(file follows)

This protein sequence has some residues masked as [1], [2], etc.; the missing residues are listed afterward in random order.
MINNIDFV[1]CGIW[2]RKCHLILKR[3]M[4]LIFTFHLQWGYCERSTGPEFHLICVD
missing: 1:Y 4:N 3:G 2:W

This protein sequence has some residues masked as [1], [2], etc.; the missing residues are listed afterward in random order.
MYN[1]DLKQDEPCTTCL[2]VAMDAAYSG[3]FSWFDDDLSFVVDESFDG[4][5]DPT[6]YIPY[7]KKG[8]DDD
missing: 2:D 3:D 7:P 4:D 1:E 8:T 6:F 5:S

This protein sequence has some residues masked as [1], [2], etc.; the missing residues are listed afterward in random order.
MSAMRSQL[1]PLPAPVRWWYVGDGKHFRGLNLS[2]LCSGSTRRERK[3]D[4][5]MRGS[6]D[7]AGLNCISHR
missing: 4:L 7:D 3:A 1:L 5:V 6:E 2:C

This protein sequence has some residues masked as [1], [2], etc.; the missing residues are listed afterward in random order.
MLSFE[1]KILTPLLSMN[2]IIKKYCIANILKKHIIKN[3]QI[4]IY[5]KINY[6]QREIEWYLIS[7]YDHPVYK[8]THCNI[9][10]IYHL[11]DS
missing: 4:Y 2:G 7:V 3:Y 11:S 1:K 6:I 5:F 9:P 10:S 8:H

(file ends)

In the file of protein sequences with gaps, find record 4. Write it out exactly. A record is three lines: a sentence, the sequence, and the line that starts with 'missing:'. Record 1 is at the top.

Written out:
This protein sequence has some residues masked as [1], [2], etc.; the missing residues are listed afterward in random order.
MLSFE[1]KILTPLLSMN[2]IIKKYCIANILKKHIIKN[3]QI[4]IY[5]KINY[6]QREIEWYLIS[7]YDHPVYK[8]THCNI[9][10]IYHL[11]DS
missing: 4:Y 2:G 7:V 3:Y 11:S 1:K 6:I 5:F 9:P 10:S 8:H